I remember clashing with the advertising agency and the sponsor over my signing the Four Step Brothers for an appearance on the show. The only thing I could figure out was that there was an objection to black performers on the show, but I couldn't even find out who was objecting. "We just don't like them," I was told, but who the hell was "we?" Because I was riding high in 1950, I sent out the word: "If they don't go on, I don't go on." At ten minutes of eight—minutes before showtime—I got permission for the Step Brothers to appear. If I broke the color-line policy or not, I don't know, but later on, I had no trouble booking Bill Robinson or Lena Horne.
Berle's mother, Sadie, was often in the audience for his broadcasts; she had long served as a "plant" to encourage laughter from his stage show audiences. Her unique, "piercing, roof-shaking laugh" would stand out, especially when Berle made an entrance in an outrageous costume. After feigning surprise he would "ad-lib" a response; for example: "Lady, you've got all night to make a fool of yourself. I've only got an hour!"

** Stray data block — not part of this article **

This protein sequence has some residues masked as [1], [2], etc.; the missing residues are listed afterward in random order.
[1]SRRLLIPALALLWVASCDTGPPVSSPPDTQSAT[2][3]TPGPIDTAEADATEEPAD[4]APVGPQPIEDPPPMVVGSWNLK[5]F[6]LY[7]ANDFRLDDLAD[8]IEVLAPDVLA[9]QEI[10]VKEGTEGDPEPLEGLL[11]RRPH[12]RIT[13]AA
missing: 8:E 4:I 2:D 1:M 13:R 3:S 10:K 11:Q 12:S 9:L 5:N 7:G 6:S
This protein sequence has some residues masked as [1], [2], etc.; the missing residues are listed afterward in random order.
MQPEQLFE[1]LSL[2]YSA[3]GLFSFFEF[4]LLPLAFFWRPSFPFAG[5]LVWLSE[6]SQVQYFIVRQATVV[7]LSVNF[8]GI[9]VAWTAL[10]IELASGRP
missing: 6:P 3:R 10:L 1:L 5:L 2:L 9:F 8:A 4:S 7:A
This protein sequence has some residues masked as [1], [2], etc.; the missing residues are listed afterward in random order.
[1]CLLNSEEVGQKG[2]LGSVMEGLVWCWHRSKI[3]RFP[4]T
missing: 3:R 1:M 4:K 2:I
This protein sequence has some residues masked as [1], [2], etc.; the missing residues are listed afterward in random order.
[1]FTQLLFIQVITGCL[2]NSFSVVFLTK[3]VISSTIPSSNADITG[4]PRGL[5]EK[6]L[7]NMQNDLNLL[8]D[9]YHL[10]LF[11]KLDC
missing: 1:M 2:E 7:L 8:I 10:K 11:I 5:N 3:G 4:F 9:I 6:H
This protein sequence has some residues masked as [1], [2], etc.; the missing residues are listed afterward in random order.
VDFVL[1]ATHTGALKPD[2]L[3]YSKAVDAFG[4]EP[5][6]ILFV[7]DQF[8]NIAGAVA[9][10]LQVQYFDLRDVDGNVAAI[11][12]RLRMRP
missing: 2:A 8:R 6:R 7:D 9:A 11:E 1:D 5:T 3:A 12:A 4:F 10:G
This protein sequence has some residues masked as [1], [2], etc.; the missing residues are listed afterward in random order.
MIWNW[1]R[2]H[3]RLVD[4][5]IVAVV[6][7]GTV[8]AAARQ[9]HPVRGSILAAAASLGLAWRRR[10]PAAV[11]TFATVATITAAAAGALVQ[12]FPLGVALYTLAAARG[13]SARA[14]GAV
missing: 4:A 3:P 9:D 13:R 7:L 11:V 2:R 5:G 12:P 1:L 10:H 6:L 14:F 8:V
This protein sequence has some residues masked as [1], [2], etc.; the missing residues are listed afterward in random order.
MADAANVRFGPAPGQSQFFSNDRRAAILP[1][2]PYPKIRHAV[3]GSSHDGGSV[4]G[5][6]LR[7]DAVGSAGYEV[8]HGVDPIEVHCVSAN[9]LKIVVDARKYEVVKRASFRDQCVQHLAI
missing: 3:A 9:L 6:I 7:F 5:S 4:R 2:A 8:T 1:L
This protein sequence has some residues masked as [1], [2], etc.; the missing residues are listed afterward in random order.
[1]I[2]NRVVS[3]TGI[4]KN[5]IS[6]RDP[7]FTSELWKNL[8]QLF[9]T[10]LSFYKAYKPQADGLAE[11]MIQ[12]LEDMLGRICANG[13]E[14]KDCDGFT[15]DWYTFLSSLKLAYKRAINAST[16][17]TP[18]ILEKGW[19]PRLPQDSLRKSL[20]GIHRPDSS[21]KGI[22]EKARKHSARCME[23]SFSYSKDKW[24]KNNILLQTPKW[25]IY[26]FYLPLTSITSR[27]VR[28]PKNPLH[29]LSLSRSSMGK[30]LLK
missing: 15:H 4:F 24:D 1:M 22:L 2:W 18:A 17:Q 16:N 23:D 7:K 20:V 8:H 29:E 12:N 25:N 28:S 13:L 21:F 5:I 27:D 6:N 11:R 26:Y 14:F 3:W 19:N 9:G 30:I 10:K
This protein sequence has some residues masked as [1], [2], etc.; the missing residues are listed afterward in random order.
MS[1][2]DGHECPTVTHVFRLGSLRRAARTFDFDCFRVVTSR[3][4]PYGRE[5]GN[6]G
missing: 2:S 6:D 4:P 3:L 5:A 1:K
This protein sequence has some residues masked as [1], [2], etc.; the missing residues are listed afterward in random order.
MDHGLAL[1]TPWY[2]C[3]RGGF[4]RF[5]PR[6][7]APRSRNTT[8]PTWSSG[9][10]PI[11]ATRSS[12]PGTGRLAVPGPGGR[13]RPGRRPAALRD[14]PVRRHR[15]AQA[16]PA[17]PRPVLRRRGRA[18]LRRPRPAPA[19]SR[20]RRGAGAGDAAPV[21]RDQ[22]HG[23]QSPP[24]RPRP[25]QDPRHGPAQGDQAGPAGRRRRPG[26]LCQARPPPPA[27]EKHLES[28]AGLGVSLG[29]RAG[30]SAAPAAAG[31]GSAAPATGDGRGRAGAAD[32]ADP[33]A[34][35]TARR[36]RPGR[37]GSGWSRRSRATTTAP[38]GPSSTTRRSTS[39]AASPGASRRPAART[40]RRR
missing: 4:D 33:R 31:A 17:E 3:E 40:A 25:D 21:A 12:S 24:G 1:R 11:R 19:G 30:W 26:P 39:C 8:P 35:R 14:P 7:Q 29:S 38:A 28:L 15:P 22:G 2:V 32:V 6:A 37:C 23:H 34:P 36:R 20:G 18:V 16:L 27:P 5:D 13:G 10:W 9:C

Berle asked NBC to switch from live broadcasts to film, which would have made possible reruns (and residual income from them); he was angered when the network refused. However, NBC did consent to make a kinescope of each show. Later, Berle was offered 25% ownership of the TelePrompTer Corporation by its inventor, Irving Berlin Kahn, if he would replace cue cards with the new device on his program. He turned down the offer.
A frequent user of tranquilizers, Berle frequently endorsed Miltown on his show and became one of its leading advocates in 1950s America. Due to his promotion of the drug, Berle was dubbed "Uncle Miltown" by Time magazine.
For Berle's contribution to television, he was inducted to the Hollywood Walk of Fame in 1960.